If you’re like most people, you’re still trying to figure out how and when to leverage this Industrial Internet of Things (IIoT) that is everywhere and nowhere at the same time.
What? How can something be nowhere when it's everywhere? Is this some sort of ancient Egyptian riddle designed to stump the unworthy? Don't worry. We've got your back.
The IIoT is nowhere because it’s not a tangible system and, in many companies’ views, it is still a futuristic concept that is decades away, if it ever happens at all.
The truth is IIoT is everywhere. In its most advantageous form it literally includes every piece of machinery on the planet, sharing data, predicting outcomes and optimizing production based on global, real-time information. It’s also everywhere because it dominates most industrial conversations, from the supply chain through production and right on to fulfillment and distribution. It has become the staple of every industrial trade show and conference, as well. Any event without at least one exhibitor or educational session not focused on the IIoT is, well, Nowheresville.
There is so much to learn and so many real-world IIoT implementers to learn from that the conferences have become one of the best places to gather what you need to break from the concept phase and see the possibilities. At the North American Manufacturing Excellence Summit (NAMES17) in Wheeling, Illinois, a parade of speakers from varied companies, such as Ford Motor, Kellogg, Siemens, GE and Newport News Shipbuilding, discussed how to feed the production beast, and IIoT seemed to permeate each spoonful.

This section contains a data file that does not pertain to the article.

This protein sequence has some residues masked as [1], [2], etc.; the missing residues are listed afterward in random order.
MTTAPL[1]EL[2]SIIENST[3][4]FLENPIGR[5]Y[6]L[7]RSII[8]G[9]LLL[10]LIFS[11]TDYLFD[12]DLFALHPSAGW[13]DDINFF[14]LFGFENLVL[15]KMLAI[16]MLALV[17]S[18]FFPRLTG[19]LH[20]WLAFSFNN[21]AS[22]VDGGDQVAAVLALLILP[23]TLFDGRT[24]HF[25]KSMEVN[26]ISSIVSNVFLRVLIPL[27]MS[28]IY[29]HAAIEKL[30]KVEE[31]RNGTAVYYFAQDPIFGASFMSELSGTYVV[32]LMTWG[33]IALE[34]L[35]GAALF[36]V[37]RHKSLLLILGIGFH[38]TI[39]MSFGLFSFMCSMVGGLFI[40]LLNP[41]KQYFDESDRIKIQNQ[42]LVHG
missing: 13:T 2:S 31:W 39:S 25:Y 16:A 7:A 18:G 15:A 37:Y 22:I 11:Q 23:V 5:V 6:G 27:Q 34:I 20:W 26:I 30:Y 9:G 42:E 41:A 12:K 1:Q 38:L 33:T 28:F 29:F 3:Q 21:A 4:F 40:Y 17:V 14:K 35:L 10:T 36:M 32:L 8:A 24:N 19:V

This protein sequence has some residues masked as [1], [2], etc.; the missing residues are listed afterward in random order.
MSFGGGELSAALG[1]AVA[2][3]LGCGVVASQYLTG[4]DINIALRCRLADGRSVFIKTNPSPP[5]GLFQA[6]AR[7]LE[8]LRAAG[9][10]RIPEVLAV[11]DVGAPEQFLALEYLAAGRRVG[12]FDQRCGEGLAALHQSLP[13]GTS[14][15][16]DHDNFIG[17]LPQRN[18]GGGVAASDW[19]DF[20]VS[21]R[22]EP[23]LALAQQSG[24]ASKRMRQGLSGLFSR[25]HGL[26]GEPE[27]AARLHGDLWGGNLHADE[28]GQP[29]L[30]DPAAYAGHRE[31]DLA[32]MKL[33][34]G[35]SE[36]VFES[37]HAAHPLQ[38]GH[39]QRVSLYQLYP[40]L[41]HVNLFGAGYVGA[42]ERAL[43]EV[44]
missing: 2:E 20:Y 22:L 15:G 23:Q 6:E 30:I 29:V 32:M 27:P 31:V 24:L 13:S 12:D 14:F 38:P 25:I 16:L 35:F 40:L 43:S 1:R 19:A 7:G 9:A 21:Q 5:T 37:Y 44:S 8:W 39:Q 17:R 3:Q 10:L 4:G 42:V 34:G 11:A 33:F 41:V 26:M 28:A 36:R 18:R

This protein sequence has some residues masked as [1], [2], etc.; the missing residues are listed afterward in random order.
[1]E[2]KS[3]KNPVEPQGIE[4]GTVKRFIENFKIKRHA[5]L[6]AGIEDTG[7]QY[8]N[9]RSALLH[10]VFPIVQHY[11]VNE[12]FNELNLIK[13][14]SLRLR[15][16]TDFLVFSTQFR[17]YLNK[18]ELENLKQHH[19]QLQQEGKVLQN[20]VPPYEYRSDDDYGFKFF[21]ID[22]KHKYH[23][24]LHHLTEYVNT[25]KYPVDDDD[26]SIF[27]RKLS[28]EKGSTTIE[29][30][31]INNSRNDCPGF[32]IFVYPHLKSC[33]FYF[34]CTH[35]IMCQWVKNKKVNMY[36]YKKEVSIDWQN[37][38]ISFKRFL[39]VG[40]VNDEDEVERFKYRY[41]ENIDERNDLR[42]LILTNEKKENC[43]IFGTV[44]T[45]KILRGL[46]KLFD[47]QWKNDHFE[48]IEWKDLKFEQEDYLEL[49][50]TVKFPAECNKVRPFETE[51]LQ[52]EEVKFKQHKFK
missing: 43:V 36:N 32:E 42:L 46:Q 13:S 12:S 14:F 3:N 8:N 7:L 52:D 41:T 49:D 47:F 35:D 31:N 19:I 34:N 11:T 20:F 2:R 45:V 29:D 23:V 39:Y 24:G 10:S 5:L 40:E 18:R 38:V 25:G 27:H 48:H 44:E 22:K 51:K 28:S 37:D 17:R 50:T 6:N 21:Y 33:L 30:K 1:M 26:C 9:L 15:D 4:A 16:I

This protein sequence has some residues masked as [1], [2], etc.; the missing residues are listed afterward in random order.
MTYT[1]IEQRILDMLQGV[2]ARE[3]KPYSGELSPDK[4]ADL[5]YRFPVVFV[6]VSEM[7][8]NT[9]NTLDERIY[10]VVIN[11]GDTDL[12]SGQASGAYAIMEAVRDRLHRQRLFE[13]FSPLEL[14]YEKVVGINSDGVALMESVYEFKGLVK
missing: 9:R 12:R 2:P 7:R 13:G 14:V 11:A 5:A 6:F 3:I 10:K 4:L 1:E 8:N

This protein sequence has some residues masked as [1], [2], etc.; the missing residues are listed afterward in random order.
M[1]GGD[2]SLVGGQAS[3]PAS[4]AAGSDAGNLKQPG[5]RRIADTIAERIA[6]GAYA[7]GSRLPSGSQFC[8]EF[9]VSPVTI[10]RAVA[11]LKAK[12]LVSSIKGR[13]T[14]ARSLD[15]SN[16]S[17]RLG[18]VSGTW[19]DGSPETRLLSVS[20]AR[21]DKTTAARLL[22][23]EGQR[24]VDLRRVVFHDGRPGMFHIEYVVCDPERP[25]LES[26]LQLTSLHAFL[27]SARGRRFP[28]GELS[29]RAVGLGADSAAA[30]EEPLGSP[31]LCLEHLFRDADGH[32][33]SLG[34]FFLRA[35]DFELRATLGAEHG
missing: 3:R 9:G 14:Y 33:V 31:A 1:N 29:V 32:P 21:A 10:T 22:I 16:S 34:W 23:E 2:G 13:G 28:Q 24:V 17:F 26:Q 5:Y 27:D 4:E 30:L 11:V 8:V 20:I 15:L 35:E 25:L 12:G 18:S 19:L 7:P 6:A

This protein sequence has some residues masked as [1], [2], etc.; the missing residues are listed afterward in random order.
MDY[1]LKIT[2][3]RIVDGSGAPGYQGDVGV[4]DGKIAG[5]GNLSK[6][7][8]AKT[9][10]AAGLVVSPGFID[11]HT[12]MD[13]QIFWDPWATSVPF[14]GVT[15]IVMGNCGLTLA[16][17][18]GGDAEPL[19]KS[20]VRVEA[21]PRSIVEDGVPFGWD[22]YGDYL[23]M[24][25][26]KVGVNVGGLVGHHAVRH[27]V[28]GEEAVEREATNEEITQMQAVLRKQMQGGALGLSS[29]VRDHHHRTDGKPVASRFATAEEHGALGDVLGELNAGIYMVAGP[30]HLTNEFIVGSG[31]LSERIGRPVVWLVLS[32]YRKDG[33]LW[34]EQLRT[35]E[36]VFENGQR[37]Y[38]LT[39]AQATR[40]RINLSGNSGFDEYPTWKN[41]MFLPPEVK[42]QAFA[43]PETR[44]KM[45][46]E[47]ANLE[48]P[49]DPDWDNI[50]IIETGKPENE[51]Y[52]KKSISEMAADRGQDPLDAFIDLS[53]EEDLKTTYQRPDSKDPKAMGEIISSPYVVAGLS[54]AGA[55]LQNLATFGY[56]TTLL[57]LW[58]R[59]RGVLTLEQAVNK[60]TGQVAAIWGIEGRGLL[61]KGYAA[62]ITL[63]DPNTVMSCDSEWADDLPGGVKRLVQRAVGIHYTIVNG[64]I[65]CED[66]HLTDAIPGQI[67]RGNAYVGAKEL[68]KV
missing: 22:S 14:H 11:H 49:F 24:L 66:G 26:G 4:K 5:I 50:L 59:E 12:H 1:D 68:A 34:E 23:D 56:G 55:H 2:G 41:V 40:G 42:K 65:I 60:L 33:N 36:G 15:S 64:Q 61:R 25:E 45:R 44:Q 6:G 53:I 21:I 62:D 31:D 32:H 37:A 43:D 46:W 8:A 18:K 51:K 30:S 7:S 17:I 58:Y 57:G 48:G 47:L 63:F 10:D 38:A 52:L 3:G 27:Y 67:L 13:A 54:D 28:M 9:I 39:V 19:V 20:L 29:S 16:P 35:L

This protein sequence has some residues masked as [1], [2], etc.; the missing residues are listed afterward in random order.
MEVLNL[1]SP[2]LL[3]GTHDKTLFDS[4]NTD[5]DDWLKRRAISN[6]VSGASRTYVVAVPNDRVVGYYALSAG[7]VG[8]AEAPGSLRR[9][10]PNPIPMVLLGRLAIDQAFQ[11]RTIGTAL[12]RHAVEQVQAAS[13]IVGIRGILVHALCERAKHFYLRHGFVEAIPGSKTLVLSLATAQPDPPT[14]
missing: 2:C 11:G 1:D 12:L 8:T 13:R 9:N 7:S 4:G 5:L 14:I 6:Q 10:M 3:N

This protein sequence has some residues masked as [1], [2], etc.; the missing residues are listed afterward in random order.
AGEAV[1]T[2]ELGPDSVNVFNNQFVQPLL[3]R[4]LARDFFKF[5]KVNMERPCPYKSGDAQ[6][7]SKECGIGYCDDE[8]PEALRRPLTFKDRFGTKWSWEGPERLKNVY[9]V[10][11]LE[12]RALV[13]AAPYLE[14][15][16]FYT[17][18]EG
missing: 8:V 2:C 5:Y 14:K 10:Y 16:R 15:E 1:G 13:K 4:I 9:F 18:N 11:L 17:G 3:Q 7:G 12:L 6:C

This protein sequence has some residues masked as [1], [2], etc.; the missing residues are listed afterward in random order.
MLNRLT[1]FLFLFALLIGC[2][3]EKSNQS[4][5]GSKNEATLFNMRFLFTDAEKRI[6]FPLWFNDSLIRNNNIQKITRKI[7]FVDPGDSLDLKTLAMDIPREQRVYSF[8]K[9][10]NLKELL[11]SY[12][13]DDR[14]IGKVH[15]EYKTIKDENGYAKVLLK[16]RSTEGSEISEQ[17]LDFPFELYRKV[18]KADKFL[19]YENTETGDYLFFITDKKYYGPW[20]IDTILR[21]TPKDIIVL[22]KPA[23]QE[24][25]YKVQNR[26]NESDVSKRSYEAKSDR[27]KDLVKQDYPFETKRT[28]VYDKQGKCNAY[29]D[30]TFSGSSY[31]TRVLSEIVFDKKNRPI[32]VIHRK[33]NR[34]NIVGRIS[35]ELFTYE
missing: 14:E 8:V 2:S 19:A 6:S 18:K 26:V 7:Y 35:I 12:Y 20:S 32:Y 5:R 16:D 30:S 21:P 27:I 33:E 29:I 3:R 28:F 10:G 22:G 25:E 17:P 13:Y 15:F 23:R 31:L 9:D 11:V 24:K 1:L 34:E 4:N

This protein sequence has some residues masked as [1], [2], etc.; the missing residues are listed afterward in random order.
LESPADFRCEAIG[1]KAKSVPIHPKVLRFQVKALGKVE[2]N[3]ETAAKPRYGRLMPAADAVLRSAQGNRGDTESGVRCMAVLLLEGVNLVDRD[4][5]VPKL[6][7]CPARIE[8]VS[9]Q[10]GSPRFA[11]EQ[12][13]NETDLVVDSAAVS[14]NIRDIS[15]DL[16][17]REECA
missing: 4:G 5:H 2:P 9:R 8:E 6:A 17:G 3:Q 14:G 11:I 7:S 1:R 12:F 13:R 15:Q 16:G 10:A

Greg Kinsey, vice president of Industrial IoT Solutions at Hitachi Insight Group, served up a heaping helping of advice in his presentation on manufacturing digitization, which included five key considerations for a successful implementation.
- Aggregation of big data enables the value. You have to build the analytics and break down those silos.
- Collaborative creation is better than off-the-shelf technology solutions. You cannot buy the factory of the future in a box.
- Begin with the business case. When you can take the business case to your manager and show a return that is three times the investment, that ROI makes for a good business case.
- Integrate with a continuous-improvement system/culture. Embrace digital as a way to reinvent kaizen.
- Execute a five-year transformation roadmap. Having a five-year plan allows you to do some quick wins and move forward on that transformational journey.